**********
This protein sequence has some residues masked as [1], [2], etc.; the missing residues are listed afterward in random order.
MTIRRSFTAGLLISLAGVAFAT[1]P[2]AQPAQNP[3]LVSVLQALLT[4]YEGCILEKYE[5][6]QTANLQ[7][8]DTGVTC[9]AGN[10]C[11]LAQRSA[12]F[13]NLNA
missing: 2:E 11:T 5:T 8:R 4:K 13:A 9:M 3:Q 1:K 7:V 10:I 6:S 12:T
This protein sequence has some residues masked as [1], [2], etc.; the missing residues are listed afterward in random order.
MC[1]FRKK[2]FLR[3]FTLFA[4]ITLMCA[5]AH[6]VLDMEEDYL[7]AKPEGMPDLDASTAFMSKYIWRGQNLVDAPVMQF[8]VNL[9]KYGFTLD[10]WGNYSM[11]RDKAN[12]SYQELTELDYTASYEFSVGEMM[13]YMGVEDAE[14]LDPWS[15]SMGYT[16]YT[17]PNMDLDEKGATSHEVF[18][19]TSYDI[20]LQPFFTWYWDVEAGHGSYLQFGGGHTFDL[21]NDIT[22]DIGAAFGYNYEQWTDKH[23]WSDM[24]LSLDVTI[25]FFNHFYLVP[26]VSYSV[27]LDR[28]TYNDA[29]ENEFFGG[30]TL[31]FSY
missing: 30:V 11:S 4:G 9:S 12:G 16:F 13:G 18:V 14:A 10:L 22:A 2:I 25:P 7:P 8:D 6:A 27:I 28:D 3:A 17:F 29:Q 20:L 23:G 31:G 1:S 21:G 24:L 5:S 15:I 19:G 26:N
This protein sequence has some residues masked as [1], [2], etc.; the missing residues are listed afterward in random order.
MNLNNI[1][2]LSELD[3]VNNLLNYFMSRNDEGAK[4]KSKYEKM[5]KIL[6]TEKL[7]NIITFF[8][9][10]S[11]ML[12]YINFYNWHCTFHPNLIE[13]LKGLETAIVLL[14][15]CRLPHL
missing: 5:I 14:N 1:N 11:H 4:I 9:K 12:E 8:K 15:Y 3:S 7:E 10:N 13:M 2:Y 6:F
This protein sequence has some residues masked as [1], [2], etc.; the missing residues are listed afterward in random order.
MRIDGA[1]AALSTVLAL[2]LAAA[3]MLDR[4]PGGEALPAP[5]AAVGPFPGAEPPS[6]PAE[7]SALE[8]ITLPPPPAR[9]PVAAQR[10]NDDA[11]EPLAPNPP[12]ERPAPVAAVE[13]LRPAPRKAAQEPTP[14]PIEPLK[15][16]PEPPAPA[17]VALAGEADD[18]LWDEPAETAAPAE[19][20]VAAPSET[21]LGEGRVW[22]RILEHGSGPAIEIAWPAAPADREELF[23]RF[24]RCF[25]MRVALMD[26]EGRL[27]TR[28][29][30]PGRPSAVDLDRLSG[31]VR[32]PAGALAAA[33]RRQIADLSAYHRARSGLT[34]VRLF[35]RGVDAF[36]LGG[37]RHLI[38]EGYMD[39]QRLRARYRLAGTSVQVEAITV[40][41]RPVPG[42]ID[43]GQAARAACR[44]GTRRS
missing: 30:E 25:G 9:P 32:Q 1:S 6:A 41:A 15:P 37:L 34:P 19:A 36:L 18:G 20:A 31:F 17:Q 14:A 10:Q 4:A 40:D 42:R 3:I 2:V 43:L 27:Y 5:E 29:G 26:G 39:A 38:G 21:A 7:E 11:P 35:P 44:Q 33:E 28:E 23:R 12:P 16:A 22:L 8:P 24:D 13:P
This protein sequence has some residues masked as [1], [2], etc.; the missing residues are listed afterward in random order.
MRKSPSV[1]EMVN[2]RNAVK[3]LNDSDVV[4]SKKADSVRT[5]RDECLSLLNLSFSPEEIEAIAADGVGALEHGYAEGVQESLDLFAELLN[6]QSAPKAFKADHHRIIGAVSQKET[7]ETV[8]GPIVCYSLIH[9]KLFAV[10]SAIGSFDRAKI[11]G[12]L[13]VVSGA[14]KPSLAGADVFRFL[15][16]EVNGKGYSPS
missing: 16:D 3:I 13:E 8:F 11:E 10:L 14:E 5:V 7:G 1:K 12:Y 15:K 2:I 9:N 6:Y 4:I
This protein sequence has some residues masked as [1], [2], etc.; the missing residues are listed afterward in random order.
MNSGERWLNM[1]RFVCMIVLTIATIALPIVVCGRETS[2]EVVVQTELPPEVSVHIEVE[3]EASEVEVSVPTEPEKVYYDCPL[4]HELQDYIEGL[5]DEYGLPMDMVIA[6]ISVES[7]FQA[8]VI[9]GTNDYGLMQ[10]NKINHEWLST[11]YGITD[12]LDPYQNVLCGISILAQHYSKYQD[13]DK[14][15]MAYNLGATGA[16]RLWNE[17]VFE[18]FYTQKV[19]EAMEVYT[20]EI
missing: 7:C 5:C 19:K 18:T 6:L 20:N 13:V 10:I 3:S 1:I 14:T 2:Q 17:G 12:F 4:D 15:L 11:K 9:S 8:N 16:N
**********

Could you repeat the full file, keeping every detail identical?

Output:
This protein sequence has some residues masked as [1], [2], etc.; the missing residues are listed afterward in random order.
MTIRRSFTAGLLISLAGVAFAT[1]P[2]AQPAQNP[3]LVSVLQALLT[4]YEGCILEKYE[5][6]QTANLQ[7][8]DTGVTC[9]AGN[10]C[11]LAQRSA[12]F[13]NLNA
missing: 2:E 11:T 5:T 8:R 4:K 13:A 9:M 3:Q 1:K 7:V 10:I 6:S 12:T
This protein sequence has some residues masked as [1], [2], etc.; the missing residues are listed afterward in random order.
MC[1]FRKK[2]FLR[3]FTLFA[4]ITLMCA[5]AH[6]VLDMEEDYL[7]AKPEGMPDLDASTAFMSKYIWRGQNLVDAPVMQF[8]VNL[9]KYGFTLD[10]WGNYSM[11]RDKAN[12]SYQELTELDYTASYEFSVGEMM[13]YMGVEDAE[14]LDPWS[15]SMGYT[16]YT[17]PNMDLDEKGATSHEVF[18][19]TSYDI[20]LQPFFTWYWDVEAGHGSYLQFGGGHTFDL[21]NDIT[22]DIGAAFGYNYEQWTDKH[23]WSDM[24]LSLDVTI[25]FFNHFYLVP[26]VSYSV[27]LDR[28]TYNDA[29]ENEFFGG[30]TL[31]FSY
missing: 30:V 11:S 4:G 9:S 12:G 16:F 13:G 18:V 14:A 10:L 22:A 2:I 25:P 7:P 8:D 6:A 27:I 28:D 3:A 17:F 29:Q 20:L 23:G 31:G 1:S 21:G 24:L 5:S 15:I 19:G 26:N
This protein sequence has some residues masked as [1], [2], etc.; the missing residues are listed afterward in random order.
MNLNNI[1][2]LSELD[3]VNNLLNYFMSRNDEGAK[4]KSKYEKM[5]KIL[6]TEKL[7]NIITFF[8][9][10]S[11]ML[12]YINFYNWHCTFHPNLIE[13]LKGLETAIVLL[14][15]CRLPHL
missing: 5:I 14:N 1:N 11:H 4:I 9:K 12:E 8:K 15:Y 3:S 7:E 10:N 13:M 2:Y 6:F
This protein sequence has some residues masked as [1], [2], etc.; the missing residues are listed afterward in random order.
MRIDGA[1]AALSTVLAL[2]LAAA[3]MLDR[4]PGGEALPAP[5]AAVGPFPGAEPPS[6]PAE[7]SALE[8]ITLPPPPAR[9]PVAAQR[10]NDDA[11]EPLAPNPP[12]ERPAPVAAVE[13]LRPAPRKAAQEPTP[14]PIEPLK[15][16]PEPPAPA[17]VALAGEADD[18]LWDEPAETAAPAE[19][20]VAAPSET[21]LGEGRVW[22]RILEHGSGPAIEIAWPAAPADREELF[23]RF[24]RCF[25]MRVALMD[26]EGRL[27]TR[28][29][30]PGRPSAVDLDRLSG[31]VR[32]PAGALAAA[33]RRQIADLSAYHRARSGLT[34]VRLF[35]RGVDAF[36]LGG[37]RHLI[38]EGYMD[39]QRLRARYRLAGTSVQVEAITV[40][41]RPVPG[42]ID[43]GQAARAACR[44]GTRRS
missing: 30:E 25:G 9:P 32:Q 1:S 6:A 41:A 15:P 37:L 34:P 19:A 36:L 18:G 20:A 31:F 17:Q 14:A 10:Q 4:A 40:D 42:R 3:I 2:V 43:L 27:Y 5:E 29:G 26:G 39:A 38:G 21:A 7:E 11:P 35:P 44:Q 33:E 28:E 23:R 12:P 16:A 22:L 8:P 24:D 13:P
This protein sequence has some residues masked as [1], [2], etc.; the missing residues are listed afterward in random order.
MRKSPSV[1]EMVN[2]RNAVK[3]LNDSDVV[4]SKKADSVRT[5]RDECLSLLNLSFSPEEIEAIAADGVGALEHGYAEGVQESLDLFAELLN[6]QSAPKAFKADHHRIIGAVSQKET[7]ETV[8]GPIVCYSLIH[9]KLFAV[10]SAIGSFDRAKI[11]G[12]L[13]VVSGA[14]KPSLAGADVFRFL[15][16]EVNGKGYSPS
missing: 16:D 3:I 13:E 8:F 11:E 10:L 14:E 5:V 7:G 1:K 12:Y 15:K 2:I 9:N 6:Y 4:I
This protein sequence has some residues masked as [1], [2], etc.; the missing residues are listed afterward in random order.
MNSGERWLNM[1]RFVCMIVLTIATIALPIVVCGRETS[2]EVVVQTELPPEVSVHIEVE[3]EASEVEVSVPTEPEKVYYDCPL[4]HELQDYIEGL[5]DEYGLPMDMVIA[6]ISVES[7]FQA[8]VI[9]GTNDYGLMQ[10]NKINHEWLST[11]YGITD[12]LDPYQNVLCGISILAQHYSKYQD[13]DK[14][15]MAYNLGATGA[16]RLWNE[17]VFE[18]FYTQKV[19]EAMEVYT[20]EI
missing: 7:C 5:C 19:K 18:T 6:L 20:N 13:V 10:I 3:S 1:I 14:T 2:Q 17:G 12:F 4:D 15:L 11:K 9:S 8:N 16:N